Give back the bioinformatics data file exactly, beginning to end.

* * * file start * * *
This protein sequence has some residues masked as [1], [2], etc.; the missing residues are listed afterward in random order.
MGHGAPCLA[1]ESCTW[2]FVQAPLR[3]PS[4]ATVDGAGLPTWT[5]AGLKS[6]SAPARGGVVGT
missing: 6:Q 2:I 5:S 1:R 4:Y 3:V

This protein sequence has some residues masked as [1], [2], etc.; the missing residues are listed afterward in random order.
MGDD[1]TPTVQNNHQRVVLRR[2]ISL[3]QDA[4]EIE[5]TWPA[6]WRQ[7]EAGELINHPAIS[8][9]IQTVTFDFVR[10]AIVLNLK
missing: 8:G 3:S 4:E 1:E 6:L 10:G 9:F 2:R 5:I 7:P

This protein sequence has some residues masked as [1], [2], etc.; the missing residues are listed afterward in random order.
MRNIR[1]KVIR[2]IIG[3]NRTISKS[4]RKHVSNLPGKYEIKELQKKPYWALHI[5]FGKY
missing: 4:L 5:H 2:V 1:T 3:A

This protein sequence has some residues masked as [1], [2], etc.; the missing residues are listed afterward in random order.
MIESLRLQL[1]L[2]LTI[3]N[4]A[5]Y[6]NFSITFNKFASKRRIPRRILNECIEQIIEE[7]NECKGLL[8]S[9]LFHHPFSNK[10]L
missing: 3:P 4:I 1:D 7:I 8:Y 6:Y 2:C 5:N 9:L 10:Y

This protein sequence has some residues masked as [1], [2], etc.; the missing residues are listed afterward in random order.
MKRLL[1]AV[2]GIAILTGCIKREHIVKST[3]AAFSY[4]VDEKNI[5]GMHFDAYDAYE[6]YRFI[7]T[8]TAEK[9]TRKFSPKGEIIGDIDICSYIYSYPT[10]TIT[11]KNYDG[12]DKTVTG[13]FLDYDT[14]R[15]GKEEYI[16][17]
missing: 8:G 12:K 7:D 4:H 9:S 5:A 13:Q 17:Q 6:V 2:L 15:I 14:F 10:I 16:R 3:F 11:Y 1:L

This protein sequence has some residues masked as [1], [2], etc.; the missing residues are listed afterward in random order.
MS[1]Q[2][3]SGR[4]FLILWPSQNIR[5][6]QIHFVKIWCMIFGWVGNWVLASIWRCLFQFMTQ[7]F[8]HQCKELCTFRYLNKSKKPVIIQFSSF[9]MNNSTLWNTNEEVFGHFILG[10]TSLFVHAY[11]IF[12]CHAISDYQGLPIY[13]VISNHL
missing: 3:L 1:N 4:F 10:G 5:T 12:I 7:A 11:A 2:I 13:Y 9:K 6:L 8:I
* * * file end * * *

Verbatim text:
This protein sequence has some residues masked as [1], [2], etc.; the missing residues are listed afterward in random order.
MGHGAPCLA[1]ESCTW[2]FVQAPLR[3]PS[4]ATVDGAGLPTWT[5]AGLKS[6]SAPARGGVVGT
missing: 6:Q 2:I 5:S 1:R 4:Y 3:V

This protein sequence has some residues masked as [1], [2], etc.; the missing residues are listed afterward in random order.
MGDD[1]TPTVQNNHQRVVLRR[2]ISL[3]QDA[4]EIE[5]TWPA[6]WRQ[7]EAGELINHPAIS[8][9]IQTVTFDFVR[10]AIVLNLK
missing: 8:G 3:S 4:E 1:E 6:L 10:G 9:F 2:R 5:I 7:P

This protein sequence has some residues masked as [1], [2], etc.; the missing residues are listed afterward in random order.
MRNIR[1]KVIR[2]IIG[3]NRTISKS[4]RKHVSNLPGKYEIKELQKKPYWALHI[5]FGKY
missing: 4:L 5:H 2:V 1:T 3:A

This protein sequence has some residues masked as [1], [2], etc.; the missing residues are listed afterward in random order.
MIESLRLQL[1]L[2]LTI[3]N[4]A[5]Y[6]NFSITFNKFASKRRIPRRILNECIEQIIEE[7]NECKGLL[8]S[9]LFHHPFSNK[10]L
missing: 3:P 4:I 1:D 7:I 8:Y 6:Y 2:C 5:N 9:L 10:Y

This protein sequence has some residues masked as [1], [2], etc.; the missing residues are listed afterward in random order.
MKRLL[1]AV[2]GIAILTGCIKREHIVKST[3]AAFSY[4]VDEKNI[5]GMHFDAYDAYE[6]YRFI[7]T[8]TAEK[9]TRKFSPKGEIIGDIDICSYIYSYPT[10]TIT[11]KNYDG[12]DKTVTG[13]FLDYDT[14]R[15]GKEEYI[16][17]
missing: 8:G 12:K 7:D 4:H 9:S 5:A 13:Q 17:Q 6:V 2:L 15:I 14:F 10:I 16:R 3:F 11:Y 1:L

This protein sequence has some residues masked as [1], [2], etc.; the missing residues are listed afterward in random order.
MS[1]Q[2][3]SGR[4]FLILWPSQNIR[5][6]QIHFVKIWCMIFGWVGNWVLASIWRCLFQFMTQ[7]F[8]HQCKELCTFRYLNKSKKPVIIQFSSF[9]MNNSTLWNTNEEVFGHFILG[10]TSLFVHAY[11]IF[12]CHAISDYQGLPIY[13]VISNHL
missing: 3:L 1:N 4:F 10:G 5:T 12:I 7:A 11:A 2:I 13:Y 9:K 6:L 8:I